I am on a commercial flight in December 2008 and the flight from Phoenix to Portland is packed. So it is definitely not that people aren’t traveling. People are traveling but they are no longer loyal to any airline like back in the 90s. The reason is the lack of service and support for the airliner’s bread and butter customers – people like me flying on behalf of the company or client and does it weekly.

Here are some known facts for business travelers (airline’s most profitable and loyal customers) and many don’t admit it:

  1. Most business travelers don’t pay for their own tickets so they want to accumulate as many miles for personal use as possible.
  2. 99.9% business travelers have status on one of the major airline alliances.
  3. All business travelers want to be upgraded if there are seats available in first or business class. Some are willing to pay for it because they can charge it in. They are probably willing to pay for leg room.
  4. Business travelers want to get to their destination as soon as possible, especially when they’re going home.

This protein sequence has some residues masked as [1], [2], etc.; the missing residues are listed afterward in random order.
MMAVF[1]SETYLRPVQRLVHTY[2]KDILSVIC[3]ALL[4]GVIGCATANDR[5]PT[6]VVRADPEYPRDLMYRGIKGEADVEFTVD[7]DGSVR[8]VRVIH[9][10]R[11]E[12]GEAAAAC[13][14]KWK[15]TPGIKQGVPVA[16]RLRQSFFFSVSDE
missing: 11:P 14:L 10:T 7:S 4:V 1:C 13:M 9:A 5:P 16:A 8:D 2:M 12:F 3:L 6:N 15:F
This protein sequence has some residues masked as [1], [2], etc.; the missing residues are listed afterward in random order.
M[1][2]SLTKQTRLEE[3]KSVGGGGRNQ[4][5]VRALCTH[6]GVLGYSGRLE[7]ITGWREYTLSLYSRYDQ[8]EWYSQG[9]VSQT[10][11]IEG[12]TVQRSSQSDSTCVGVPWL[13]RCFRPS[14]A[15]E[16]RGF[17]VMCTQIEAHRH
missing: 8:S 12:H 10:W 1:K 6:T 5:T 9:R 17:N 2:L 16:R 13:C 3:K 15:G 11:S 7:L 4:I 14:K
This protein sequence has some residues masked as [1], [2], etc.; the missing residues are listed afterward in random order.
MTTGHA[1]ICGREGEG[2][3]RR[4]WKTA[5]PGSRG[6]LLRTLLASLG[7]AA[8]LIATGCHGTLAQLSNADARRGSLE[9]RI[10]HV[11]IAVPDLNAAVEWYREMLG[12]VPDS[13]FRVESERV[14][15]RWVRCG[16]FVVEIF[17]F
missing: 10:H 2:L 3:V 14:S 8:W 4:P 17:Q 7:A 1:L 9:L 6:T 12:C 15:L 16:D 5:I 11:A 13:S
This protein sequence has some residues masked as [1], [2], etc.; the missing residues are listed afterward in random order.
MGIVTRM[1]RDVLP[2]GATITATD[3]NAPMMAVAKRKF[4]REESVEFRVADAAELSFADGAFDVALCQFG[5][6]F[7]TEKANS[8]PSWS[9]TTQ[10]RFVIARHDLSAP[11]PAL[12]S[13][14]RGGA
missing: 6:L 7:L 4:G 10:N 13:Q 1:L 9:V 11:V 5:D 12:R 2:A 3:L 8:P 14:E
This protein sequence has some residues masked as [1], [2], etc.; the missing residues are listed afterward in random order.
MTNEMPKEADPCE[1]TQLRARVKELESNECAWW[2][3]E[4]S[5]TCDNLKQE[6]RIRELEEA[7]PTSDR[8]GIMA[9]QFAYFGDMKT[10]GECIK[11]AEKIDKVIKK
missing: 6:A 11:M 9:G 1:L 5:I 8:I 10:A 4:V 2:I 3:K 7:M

5. All travelers, business and vacationers, would like a plug to juice up their laptop or watch a DVD on the plane.
  6. No one wants to sit in a middle seat.
  7. Not everyone enjoys airplane food regardless if it is from first class or supposedly made by an executive chef.
  8. Business travelers don’t check bags. Most know the boarding drill from TSA checkpoint to putting bags in the overhead.
  9. Many business travelers have tight schedules, i.e., meeting ran late or unexpected traffic at a foreign city. They may not be able to check in 45 minutes ahead of time.
  10. Timing is of the essence. Most of my colleagues don’t get to the airport hours before take off and lounge around the airport. Not many belong to airport lounges except when they are forced to connect or their company pays for it. The old perk of using an airport lounge for last minute check in’s have been replaced by kiosks and TSA barriers as some lounges are behind security.

Using the top 10 guiding principles listed above, an intelligent airline executive should be able to address each issue and easily bring back their customers. I can say some airlines are using some of the guiding principles to help itself but none have made significant impact to increase loyalty or love.

Over the next few weeks, we will list recommendations as well as comparing different airlines in terms of service and what they’re good at and what they need to improve.